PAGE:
Once I received the Brakespeare book I found a break-through discovery. By the way, Lisë Swensson, the Executive Director of the Hickory Museum of Art, came up with the title for this exhibition, Hidden Treasures, during a phone conversation I had with her about this discovery. Starkweather placed his monogram, a small WEBS, which looks like the symbol on a map for North, South, East and West, on the cover of the front binding. He also put his trademark pinecone line drawings into the endpapers of books from 1902, another hidden treasure. This was the start of my positive obsession into the world of antiquarian book purchases.

Along the way, I found Richard Minsky on the Internet, an expert in books, illustrations and the Golden Age of Bookbinding. He had two Starkweather books listed on his website. Richard identified Over His Cigar, by Ik Marvel, and had a digital image for me to view. The website led me to the University of North Carolina at Greensboro's American Publishers' Trade Bindings site, where I found two books in their online collection, Son of Hagar and Reveries of a Bachelor. The University of Virginia had a 1904, R.F. Fenno version of Harriet Beecher Stowe's Uncle Tom's Cabin, but they did not know that the front binding cover was monogrammed by William E.B. Starkweather and I helped them to identify the cover by the WEBS monogram. They have since added two additional versions of the book to their site from digital images I sent them from my collection.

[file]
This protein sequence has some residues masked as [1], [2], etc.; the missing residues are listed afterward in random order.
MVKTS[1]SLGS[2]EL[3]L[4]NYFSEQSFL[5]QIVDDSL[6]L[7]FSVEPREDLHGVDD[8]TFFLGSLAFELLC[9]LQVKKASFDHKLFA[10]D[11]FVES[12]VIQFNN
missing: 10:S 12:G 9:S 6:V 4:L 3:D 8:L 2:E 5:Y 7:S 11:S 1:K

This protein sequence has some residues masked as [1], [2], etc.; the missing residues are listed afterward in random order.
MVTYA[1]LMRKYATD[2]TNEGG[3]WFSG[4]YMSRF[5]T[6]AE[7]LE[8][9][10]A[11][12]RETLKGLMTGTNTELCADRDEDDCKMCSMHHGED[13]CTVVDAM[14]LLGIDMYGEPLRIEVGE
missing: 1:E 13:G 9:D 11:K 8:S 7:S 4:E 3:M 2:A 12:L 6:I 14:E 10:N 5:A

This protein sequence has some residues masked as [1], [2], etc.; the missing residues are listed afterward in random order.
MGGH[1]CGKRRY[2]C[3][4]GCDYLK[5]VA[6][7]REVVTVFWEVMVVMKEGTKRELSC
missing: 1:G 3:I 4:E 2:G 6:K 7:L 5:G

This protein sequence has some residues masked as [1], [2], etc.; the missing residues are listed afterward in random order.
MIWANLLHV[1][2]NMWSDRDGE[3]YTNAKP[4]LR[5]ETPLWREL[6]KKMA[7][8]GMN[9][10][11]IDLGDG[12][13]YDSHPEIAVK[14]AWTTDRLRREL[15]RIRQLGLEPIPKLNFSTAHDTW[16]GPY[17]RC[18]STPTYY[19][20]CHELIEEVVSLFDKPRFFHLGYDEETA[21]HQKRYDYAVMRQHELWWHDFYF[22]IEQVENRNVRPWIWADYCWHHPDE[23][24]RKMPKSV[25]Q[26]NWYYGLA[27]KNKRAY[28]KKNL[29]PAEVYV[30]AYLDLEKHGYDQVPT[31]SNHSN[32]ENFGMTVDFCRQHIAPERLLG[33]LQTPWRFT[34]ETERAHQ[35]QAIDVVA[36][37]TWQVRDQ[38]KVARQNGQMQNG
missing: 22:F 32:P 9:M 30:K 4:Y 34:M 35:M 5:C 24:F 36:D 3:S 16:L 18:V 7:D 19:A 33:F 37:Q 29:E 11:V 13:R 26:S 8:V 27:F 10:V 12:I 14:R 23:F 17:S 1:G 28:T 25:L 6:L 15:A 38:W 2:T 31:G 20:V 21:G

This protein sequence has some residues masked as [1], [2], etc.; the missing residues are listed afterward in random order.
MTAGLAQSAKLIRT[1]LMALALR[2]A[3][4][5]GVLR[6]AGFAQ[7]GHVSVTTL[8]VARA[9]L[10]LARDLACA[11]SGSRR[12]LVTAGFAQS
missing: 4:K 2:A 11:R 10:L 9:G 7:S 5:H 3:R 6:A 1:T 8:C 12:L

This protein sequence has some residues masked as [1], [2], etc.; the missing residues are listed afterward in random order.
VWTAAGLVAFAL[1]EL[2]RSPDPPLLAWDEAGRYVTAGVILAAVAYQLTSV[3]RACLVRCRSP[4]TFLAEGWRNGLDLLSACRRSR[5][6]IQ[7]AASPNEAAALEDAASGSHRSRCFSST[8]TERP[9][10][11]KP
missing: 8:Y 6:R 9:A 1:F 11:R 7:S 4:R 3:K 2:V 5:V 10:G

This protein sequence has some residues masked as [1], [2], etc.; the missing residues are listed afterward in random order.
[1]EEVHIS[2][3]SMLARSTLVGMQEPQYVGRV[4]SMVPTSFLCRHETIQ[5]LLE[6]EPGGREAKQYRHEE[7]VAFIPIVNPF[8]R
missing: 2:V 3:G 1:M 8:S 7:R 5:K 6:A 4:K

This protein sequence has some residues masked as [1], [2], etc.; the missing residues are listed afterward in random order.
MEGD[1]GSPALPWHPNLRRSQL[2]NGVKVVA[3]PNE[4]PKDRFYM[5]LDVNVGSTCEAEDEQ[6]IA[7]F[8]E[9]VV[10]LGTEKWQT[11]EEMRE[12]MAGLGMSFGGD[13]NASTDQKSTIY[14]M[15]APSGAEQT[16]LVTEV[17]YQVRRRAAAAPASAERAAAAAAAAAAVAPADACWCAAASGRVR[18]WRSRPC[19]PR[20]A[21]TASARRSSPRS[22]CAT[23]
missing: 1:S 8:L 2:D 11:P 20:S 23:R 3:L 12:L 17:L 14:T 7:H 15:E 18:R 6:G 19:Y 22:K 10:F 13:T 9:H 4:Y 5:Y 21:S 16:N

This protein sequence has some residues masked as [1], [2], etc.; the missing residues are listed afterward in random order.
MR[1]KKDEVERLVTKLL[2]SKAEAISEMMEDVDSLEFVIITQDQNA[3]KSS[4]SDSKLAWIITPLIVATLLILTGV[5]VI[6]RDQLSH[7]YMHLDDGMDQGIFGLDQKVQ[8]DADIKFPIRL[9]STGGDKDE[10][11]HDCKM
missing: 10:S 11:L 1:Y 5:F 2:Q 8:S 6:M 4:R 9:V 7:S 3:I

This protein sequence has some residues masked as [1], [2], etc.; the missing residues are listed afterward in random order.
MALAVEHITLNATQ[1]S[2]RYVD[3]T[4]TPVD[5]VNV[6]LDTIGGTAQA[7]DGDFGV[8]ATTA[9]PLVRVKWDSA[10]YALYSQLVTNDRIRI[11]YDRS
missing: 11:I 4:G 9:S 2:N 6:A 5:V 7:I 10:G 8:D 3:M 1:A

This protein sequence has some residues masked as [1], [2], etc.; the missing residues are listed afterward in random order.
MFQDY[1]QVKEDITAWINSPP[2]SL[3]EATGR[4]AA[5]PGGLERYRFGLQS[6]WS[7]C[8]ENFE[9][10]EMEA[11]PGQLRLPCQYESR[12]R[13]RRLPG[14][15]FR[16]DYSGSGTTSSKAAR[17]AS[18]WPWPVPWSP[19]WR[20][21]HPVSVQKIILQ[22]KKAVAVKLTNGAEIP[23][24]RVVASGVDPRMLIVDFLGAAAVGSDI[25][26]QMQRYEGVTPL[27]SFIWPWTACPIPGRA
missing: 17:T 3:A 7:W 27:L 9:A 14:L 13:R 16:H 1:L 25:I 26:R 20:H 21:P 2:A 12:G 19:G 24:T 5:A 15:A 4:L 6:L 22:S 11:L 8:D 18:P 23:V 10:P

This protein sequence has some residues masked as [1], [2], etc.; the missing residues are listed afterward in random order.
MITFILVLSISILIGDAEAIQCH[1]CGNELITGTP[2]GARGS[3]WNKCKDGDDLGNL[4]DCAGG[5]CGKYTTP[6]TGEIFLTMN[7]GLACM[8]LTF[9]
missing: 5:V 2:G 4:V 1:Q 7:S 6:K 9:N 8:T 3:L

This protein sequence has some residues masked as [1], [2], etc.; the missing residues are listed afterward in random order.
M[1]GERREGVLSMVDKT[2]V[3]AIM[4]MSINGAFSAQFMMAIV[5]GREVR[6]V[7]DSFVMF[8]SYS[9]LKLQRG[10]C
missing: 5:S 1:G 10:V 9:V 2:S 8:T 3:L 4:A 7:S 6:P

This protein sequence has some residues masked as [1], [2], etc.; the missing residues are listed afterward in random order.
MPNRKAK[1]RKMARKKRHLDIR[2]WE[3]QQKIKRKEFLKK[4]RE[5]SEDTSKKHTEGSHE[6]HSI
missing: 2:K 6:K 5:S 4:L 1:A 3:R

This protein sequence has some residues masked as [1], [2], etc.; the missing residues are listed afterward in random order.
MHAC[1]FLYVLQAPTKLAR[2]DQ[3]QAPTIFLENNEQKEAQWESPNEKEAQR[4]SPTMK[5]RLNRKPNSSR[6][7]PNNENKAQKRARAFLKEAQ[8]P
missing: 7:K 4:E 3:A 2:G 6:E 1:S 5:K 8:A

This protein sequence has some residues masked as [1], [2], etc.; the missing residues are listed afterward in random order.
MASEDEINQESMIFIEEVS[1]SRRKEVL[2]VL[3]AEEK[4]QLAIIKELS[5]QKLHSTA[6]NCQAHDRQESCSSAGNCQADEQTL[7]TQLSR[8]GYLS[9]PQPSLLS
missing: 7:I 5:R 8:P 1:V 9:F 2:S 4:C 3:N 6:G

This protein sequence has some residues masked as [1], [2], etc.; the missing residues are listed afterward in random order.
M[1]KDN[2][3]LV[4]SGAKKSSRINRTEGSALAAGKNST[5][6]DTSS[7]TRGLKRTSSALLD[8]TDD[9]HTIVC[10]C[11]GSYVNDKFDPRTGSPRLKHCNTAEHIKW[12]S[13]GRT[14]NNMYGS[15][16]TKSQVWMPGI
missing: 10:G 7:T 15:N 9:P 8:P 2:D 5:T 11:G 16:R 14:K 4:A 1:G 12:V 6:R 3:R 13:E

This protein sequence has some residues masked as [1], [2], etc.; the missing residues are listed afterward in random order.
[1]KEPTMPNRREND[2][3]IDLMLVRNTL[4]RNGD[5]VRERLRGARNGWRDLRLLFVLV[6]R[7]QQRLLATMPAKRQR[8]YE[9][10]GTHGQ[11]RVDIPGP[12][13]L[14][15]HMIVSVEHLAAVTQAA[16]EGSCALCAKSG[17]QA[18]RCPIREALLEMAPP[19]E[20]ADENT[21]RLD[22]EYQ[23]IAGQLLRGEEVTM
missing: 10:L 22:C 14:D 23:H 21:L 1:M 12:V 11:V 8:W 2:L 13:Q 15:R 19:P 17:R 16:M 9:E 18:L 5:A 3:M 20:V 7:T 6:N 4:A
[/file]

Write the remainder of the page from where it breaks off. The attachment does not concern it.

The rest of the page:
I have been actively searching and purchasing Starkweather designed or illustrated books since 2007. At first I was able to purchase all the eleven original copies of The Mentor magazine, from 1919 to 1926 for which Starkweather wrote articles. Then I found a rare 1930's copy of the December, Volume 40, number 12, Home and Field magazine from Field Publications, where Starkweather designed the cover of the magazine to look like one of his paintings. Since then, I have found 80 hardcover books and own 78, dating from the late 1800's through 1910. There may be more and only time will tell. I keep searching daily.